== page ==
The Calgary Board of Education is shifting the focus of its Indigenous support away from high school students and to the elementary and middle school levels.

“We are also in our budget proposing to maintain these services at high school for one year to transition to the new model,” said Brad Grundy, Chief Financial Officer of the CBE.

The CBE wouldn’t answer specific questions about the implications for students and staff, or the reasons for the change.

‘​We know that early intervention makes a significant difference for student learning and well-being,” the CBE said in an emailed statement.

Sources tell CTV News that the majority of high schools won’t have cultural supports in the building and that staff members involved with the program on temporary or probationary contracts aren’t sure where their jobs stand.

Some high school students currently in the First Nation, Metis and Inuit graduation coach program are concerned teenagers will fall through the cracks, once the changes are made.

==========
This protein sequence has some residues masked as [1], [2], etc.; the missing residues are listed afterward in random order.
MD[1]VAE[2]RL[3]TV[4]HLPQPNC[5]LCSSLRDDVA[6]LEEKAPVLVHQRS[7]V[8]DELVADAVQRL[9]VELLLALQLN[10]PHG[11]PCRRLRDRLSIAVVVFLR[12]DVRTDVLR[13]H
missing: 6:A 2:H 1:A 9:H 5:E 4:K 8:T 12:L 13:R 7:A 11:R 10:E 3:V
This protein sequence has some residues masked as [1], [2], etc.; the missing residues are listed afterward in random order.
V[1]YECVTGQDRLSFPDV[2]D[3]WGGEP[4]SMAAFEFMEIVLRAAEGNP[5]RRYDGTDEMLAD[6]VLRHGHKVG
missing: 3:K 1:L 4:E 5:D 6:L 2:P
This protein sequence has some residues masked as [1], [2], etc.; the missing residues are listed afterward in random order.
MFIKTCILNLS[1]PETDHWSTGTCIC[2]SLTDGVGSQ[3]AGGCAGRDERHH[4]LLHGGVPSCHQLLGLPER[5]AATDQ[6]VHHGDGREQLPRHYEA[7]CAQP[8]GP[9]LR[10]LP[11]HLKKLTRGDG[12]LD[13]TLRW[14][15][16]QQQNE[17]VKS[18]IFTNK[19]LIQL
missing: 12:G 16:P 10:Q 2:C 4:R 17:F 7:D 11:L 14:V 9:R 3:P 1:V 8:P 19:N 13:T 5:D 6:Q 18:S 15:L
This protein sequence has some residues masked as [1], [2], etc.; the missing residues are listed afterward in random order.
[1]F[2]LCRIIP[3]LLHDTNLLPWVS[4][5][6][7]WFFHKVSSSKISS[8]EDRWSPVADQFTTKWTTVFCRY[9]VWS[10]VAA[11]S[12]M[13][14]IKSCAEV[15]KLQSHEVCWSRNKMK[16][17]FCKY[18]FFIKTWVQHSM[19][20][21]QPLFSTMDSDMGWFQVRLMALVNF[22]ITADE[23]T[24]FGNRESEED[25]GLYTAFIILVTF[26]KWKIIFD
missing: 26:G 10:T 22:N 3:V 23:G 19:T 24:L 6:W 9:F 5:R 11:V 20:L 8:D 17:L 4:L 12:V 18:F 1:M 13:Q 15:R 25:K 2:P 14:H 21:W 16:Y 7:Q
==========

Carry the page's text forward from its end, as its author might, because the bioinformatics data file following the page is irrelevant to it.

“The program has helped me so much. I’m a stronger person for it. I built up my character and I’m not shy to be native. I’ll wear feathers in my hair and paint my face, that’s who I am,’ said Chondra Fox, a Grade 11 student in the First Nation, Metis, and Inuit graduation coach program.

Edward Martin, a Grade 12 student who will attend university in the fall, says that wouldn’t have been possible without support from an Indigenous mentor.  

“The FMNI program has really saved me from a hard spot. Without the program I wouldn't be here today,” he said.

The new model will put Indigenous education learning leaders into 'clusters of schools' for education directors and principals to 'determine where and when support is required.'

“It’s really frustrating. It’s like we’re taking two steps forward and one back,” said Fox.

Both she and Martin refuse to take that step back.

“I want to fight for this program,” said Martin.